20 May 2021

The influence of motivation

Looking back in time and remembering some of the fantastic boats that Baltic Yachts has produced over the years, it is easy to realize that it takes a good team to get these projects completed.

I have had the great privilege to work with some of the best people in the trade. Some very knowledgeable clients, and some of the best designers in the world, some very good and high-tech suppliers and sub-contractors and a team of very good and supportive agents. I have learned a lot and been getting invaluable support from these people through the years which I greatly appreciate.  And most of all, the “home team”. The boatbuilders, project managers, foreman’s, engineers, administrative personnel etc. that with their input and dedications have made these projects possible.

It is clear, that this level of performance requires a large portion of motivation from everybody involved. To produce products with a very high level of technology and quality and constantly continue to develop and improve, the whole team, must be dedicated and have a very high level of motivation.


The motivation does not just happen, it needs to be created. It would be easy to say that we, from the beginning, had strategically planned actions to boost motivation and that’s why people have been and are so highly motivated but that would not be a fully correct statement. Yes, when you ask people to do something that they have not done before or/and improving an already very good product you do occasionally get the comments/questions: wasn’t the way we did it before good enough? Why do we need to improve, again? And yes, you must give them good reasons and motivations.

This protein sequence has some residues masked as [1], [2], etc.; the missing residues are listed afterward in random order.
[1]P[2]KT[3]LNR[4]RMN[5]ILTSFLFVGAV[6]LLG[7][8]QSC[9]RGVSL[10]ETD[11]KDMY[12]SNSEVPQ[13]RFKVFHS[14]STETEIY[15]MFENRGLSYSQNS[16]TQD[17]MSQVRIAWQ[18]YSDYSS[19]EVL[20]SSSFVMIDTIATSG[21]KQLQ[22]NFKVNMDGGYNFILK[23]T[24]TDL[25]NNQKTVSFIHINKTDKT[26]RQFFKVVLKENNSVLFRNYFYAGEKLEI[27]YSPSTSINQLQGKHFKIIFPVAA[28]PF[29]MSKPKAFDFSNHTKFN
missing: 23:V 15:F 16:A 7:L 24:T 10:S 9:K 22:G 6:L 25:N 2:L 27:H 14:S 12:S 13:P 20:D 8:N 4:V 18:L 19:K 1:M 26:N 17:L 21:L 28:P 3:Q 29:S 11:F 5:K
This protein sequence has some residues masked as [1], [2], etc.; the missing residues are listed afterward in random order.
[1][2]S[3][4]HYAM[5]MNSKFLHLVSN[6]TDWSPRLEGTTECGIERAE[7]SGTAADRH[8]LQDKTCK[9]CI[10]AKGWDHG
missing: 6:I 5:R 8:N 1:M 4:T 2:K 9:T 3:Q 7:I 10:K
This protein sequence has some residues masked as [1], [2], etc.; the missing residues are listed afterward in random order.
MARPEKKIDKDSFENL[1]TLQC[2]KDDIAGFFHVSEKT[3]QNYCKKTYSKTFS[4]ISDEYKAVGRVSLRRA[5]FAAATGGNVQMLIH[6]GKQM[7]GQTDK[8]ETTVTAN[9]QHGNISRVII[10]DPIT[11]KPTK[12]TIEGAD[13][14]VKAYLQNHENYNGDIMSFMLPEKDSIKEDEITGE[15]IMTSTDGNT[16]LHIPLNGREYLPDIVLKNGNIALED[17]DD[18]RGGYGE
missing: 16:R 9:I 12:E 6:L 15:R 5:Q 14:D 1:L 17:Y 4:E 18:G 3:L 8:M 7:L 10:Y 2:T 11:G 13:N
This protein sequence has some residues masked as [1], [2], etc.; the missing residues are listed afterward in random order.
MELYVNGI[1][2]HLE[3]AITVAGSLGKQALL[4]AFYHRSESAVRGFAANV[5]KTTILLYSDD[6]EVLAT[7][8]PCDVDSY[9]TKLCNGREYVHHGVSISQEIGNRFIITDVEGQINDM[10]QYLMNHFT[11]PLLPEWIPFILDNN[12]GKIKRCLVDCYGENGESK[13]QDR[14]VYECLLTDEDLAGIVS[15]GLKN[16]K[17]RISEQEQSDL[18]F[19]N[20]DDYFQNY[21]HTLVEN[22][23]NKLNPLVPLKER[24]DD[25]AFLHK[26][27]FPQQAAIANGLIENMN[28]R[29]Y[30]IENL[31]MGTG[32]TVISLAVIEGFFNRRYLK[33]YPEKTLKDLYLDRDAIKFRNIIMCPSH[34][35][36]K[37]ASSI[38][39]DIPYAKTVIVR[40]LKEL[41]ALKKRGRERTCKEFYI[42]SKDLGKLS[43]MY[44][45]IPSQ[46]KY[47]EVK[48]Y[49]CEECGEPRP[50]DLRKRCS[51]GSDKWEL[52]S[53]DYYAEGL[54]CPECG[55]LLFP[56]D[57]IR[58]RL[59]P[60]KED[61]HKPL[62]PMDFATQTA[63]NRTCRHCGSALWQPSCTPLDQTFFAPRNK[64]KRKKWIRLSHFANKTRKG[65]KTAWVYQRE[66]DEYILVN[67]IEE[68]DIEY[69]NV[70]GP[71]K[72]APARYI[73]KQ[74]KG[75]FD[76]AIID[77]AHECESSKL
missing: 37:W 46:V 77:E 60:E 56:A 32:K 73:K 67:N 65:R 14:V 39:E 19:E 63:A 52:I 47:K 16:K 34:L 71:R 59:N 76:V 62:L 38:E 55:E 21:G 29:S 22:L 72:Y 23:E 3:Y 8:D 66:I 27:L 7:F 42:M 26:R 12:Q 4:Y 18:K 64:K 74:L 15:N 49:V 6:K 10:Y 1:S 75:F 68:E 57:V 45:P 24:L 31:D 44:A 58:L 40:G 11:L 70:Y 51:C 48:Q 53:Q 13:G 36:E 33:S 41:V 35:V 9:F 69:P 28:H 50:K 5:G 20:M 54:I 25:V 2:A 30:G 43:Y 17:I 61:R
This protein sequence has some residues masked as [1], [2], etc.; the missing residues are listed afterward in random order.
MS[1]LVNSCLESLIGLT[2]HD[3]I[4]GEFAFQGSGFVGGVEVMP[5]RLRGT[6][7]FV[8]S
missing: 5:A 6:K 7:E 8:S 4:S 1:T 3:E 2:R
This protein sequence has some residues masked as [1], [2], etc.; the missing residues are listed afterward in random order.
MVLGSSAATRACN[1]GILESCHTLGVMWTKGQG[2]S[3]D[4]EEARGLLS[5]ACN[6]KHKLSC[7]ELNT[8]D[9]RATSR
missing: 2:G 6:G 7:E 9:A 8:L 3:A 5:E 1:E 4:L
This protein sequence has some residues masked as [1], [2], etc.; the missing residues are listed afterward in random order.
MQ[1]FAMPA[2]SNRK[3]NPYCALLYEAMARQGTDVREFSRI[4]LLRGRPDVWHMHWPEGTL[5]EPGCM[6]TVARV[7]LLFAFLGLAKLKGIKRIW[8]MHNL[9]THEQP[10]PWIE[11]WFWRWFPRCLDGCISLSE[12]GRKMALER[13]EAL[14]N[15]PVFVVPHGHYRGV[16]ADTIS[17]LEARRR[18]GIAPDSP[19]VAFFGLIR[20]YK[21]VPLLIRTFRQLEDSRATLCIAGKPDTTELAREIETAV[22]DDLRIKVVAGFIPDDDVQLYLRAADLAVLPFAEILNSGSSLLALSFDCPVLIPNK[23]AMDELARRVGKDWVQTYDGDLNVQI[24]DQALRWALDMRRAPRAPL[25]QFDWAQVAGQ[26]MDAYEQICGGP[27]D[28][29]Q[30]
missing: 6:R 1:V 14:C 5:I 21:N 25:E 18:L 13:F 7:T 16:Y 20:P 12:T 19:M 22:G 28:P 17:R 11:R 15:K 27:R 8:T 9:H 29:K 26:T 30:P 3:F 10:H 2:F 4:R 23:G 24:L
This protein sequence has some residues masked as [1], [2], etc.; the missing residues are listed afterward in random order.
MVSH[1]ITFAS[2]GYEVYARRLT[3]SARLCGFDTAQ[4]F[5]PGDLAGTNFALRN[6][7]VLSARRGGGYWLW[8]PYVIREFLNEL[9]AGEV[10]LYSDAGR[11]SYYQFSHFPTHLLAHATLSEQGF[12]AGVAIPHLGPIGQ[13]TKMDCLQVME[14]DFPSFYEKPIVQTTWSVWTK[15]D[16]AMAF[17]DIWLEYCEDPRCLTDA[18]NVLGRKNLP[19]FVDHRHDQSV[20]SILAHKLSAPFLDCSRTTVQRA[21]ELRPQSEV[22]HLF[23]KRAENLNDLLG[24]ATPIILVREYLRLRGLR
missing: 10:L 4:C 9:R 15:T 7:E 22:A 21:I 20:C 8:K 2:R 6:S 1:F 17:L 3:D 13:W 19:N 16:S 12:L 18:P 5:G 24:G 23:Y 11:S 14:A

I think that one of the advantages we have had is that we were a relatively small company, everybody knew everybody hence a daily level of communication took place through the whole organization. When we had projects sold that required new technology you had to participate and be present on the work floor when this was developed. That also gave opportunities to explain why this new technology was required, its positive consequences on the product as well as how it affected the company’s position on the market.



But even more important, you got feedbacks from people, ideas, and suggestions on how this could be done even better or more effectively. A very important two-way communication.

People are individuals. Some of us are happy with the way things are and are reluctant to change since it requires a higher input. Other are more open and even look forward to changes, improvements, and developments and are open to challenges. Not only because it’s good for the company but it’s also for themselves. When they leave for home after a full workday, they like to feel the satisfaction of having achieved something special and that they have personally learned something and developed as an individual. We have had the good fortune to have a good number of the later ones.

I am lucky to have been able to work with amazingly interesting clients, very special trade people and an amazing team. The fact that I have been in a position to represent this team internationally have given me a lot of personal recognition and credit. A substantial part of that recognition and credit belongs to the whole team.



There can be few yacht builders like PG Johansson, who can boast an unbroken career with the company he co-founded almost 50 years ago. In that time PG Johansson has witnessed every twist and turn of a colourful, exciting and technically pioneering industry accumulating a wealth of fascinating stories, some familiar, some still untold. In this blog PG will be recalling his experiences of the yachts he has built, the people he has met and some of the more unusual events on the journey to turning clients’ dreams into reality.
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